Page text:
Legally what age must a child be in order for them to be able to make a decision to move with their other parent?

Asked almost 3 years ago - Adrian, MI

I have a child that will be 15 and she wants to come and live with me. She lives with her dad now and doesn't want to live with him anymore.

Attorney answers (2)

  1. Matthew Gregory Swartz

    Contributor Level 7

    1

    Lawyer agrees

    Answered . The age of majority in Michigan is 18. At that point, she can choose to live with whomever she pleases. Unfortunately, until then, you would have to get a modification of the custody or parenting time order before the child could live with you. You and the father could agree to a change in custody or parenting time and take this before the court. While such an agreement is not binding on the court, the court will generally enter the order unless it is against the best interests of the child.

    If you and the father cannot agree on custody or parenting time, then you would need to make a motion for change of custody or parenting time, or both. To do this, you would first need to show (1) proper cause or (2) change in circumstance for such a change. These standards are very complicated due to the high volume of law interpreting these phrases, so I cannot go into exactly what that means. If you cannot show either of the above, then the court will not review the custody order. If you can, you would then be required to show that a change is in the child's best interests. Again, the "best interests" standard is complex and nuanced so a discussion of that standard cannot be had here. Suffice it to say, while the child's desire to live with a particular parent are taken into account in the "best interest" determination, it is only one of the factors considered by the court. But it can be persuasive in situations where the child is older and can articulate the reasons for wanting to live with one parent or the other.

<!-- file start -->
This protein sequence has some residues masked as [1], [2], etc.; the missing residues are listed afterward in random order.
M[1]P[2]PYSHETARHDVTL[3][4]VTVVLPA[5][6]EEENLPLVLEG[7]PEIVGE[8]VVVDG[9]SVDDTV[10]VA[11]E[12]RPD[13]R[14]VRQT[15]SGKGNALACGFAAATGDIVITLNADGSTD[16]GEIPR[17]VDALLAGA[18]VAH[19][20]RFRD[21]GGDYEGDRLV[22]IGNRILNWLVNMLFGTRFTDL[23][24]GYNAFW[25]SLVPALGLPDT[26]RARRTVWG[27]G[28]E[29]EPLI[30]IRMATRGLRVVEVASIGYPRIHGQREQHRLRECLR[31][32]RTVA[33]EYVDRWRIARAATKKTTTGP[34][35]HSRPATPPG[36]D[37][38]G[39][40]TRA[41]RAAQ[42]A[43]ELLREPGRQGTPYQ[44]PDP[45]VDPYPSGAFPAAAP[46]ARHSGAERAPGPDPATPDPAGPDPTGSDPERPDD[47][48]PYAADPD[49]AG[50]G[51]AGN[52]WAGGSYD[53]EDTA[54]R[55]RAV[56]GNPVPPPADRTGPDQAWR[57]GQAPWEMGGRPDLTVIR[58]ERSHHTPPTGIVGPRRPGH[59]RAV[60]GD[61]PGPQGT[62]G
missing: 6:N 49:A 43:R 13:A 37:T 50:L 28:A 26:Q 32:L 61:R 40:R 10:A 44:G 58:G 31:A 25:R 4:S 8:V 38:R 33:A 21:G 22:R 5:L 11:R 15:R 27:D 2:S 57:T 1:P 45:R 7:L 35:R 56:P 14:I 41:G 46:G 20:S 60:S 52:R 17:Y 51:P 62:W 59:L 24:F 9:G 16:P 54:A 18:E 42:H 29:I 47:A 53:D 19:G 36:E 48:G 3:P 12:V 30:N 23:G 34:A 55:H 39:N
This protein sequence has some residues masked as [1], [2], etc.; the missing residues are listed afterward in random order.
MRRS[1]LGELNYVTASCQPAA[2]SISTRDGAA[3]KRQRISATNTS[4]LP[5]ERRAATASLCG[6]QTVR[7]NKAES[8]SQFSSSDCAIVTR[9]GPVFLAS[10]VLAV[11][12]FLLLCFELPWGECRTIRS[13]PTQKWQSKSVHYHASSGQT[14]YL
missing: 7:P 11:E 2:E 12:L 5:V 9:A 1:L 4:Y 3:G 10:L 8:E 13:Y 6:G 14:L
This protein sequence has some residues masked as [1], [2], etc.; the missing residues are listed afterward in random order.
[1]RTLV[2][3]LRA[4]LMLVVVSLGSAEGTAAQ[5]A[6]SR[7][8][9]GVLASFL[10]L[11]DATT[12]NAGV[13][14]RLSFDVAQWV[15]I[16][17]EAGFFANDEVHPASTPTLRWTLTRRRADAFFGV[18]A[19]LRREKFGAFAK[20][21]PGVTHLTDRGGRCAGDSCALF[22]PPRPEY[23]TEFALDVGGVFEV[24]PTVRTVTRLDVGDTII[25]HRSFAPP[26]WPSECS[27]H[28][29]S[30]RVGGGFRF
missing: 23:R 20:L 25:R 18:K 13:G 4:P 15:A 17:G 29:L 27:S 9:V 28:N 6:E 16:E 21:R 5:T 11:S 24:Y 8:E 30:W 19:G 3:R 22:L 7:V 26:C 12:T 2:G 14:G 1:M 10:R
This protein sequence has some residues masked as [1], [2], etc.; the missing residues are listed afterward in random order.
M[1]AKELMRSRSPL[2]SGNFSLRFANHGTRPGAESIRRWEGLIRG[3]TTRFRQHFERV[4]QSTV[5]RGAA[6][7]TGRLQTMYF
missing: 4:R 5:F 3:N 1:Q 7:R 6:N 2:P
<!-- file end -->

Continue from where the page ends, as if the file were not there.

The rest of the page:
2. Daniel J. Andoni

    Pro

    Contributor Level 4

    Answered . I agree with Attorney Swartz's answer but will add that once you do show a change in circumstances, the judge may interview the child as to their preference how much weight is given to their preference depends upon their level of maturity and the basis they want to move.

Can't find what you're looking for? Ask a Lawyer

Get free answers from experienced attorneys.

 

Ask now

33,823 answers this week

3,649 attorneys answering

Ask a Lawyer

Get answers from top-rated lawyers.

  • It's FREE
  • It's easy
  • It's anonymous

33,823 answers this week

3,649 attorneys answering